On Thursday, SpaceX sent a packed rocket of 60 satellites into space, an essential first mission towards building the company’s high-speed internet network.
This is the first full launch of SpaceX “Starlink” satellites. The 60 satellites represent the first launch of dozens more, as SpaceX plans to launch thousands of the Starlink satellites to create an interconnected network to beam high-speed internet to consumers anywhere in the world.
At 10:30 pm, a SpaceX Falcon 9 rocket took off from Cape Canaveral in Florida with a bundle of 60 Starlink satellites on board, the first satellites designed to work within this constellation. After eight minutes of the launch, the early stage of the rocket successfully landed on the drone ship, in the Atlantic Ocean. This was the third flight for the first stage booster, having flown on the Telsat 18 VANTAGE mission in September 2018, and the Iridium-8 mission in January 2019.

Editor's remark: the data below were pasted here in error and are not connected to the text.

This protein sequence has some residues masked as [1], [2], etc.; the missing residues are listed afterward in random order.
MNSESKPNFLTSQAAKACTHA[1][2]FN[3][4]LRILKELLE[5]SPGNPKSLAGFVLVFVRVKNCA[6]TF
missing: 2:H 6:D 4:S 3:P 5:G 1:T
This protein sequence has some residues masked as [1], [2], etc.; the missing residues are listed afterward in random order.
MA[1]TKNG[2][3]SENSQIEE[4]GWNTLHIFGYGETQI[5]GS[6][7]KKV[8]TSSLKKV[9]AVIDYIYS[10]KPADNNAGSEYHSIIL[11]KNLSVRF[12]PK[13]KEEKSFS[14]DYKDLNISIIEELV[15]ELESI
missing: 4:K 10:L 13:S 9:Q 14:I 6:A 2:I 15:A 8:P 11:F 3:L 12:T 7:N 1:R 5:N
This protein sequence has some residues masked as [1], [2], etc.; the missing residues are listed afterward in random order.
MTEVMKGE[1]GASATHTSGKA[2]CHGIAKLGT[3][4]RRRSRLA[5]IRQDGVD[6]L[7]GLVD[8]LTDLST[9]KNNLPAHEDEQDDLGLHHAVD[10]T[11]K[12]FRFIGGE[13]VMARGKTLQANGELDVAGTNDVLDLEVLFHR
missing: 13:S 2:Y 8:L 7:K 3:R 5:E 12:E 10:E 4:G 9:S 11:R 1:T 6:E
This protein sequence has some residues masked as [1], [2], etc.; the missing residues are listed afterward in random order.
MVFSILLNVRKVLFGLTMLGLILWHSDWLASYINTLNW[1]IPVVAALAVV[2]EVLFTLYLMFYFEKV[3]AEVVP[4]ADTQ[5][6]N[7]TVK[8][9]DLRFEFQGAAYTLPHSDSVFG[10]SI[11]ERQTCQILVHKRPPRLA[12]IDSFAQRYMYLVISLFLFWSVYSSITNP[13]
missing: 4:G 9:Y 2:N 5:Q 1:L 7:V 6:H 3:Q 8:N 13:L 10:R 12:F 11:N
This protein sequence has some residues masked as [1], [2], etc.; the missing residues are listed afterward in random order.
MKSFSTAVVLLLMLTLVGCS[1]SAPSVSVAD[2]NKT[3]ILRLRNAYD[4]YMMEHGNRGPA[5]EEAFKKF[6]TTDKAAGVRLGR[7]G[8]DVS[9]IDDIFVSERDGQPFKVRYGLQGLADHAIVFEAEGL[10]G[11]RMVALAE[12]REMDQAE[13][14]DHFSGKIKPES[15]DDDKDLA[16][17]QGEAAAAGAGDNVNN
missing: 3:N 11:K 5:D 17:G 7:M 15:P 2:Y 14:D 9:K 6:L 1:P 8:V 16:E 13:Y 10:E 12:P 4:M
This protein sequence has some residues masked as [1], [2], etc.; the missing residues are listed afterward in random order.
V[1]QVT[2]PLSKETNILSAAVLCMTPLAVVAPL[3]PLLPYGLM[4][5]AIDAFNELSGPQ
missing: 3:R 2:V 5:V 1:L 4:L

More than one hour later, some 270 miles above Earth, the cluster of satellites - part of a system called Starlink - pushed off from the rocket that carried it to orbit. The individual satellites slowly began to drift toward their unique journeys above the planet. If successful, the devices could be turned on sometime on Friday.
Earlier, SpaceX had launched two test satellites, but this launch will be a significant step towards launching and operating 12,000 satellites in orbit to beam internet to the planet by the 2020s. By next year, SpaceX hopes that hundreds of the devices could be circling the earth, beaming high-speed internet service everywhere.